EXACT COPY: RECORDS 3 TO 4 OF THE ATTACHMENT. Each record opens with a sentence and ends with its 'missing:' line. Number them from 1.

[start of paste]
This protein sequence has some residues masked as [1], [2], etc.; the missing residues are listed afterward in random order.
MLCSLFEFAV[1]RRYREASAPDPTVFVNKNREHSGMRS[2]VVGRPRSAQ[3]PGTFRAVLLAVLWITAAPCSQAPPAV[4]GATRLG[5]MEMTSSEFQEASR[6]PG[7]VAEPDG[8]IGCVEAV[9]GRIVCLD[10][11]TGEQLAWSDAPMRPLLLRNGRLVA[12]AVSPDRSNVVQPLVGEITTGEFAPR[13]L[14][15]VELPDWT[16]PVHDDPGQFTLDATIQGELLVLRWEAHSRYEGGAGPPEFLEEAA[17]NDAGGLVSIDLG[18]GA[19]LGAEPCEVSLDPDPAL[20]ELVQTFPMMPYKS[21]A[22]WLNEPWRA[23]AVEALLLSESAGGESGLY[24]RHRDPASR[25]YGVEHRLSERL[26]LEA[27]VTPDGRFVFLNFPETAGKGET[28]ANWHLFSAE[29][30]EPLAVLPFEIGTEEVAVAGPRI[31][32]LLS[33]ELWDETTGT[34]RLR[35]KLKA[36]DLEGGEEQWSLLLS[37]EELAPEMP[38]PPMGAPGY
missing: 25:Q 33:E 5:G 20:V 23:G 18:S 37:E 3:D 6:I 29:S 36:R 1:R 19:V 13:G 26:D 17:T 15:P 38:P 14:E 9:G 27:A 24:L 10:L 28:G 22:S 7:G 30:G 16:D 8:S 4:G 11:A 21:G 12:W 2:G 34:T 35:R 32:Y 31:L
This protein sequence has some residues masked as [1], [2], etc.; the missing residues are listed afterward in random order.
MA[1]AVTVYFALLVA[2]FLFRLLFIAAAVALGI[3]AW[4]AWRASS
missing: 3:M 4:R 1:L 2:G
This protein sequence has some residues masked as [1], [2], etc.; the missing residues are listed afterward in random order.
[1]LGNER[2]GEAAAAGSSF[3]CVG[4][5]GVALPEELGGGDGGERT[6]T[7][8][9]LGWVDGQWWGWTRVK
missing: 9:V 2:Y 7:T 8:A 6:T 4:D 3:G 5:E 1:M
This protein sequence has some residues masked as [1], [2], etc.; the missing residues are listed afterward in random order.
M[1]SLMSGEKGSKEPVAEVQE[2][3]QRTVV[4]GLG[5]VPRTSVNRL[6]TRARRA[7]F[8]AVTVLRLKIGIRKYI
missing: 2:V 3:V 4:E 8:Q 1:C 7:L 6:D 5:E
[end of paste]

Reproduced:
This protein sequence has some residues masked as [1], [2], etc.; the missing residues are listed afterward in random order.
[1]LGNER[2]GEAAAAGSSF[3]CVG[4][5]GVALPEELGGGDGGERT[6]T[7][8][9]LGWVDGQWWGWTRVK
missing: 9:V 2:Y 7:T 8:A 6:T 4:D 3:G 5:E 1:M
This protein sequence has some residues masked as [1], [2], etc.; the missing residues are listed afterward in random order.
M[1]SLMSGEKGSKEPVAEVQE[2][3]QRTVV[4]GLG[5]VPRTSVNRL[6]TRARRA[7]F[8]AVTVLRLKIGIRKYI
missing: 2:V 3:V 4:E 8:Q 1:C 7:L 6:D 5:E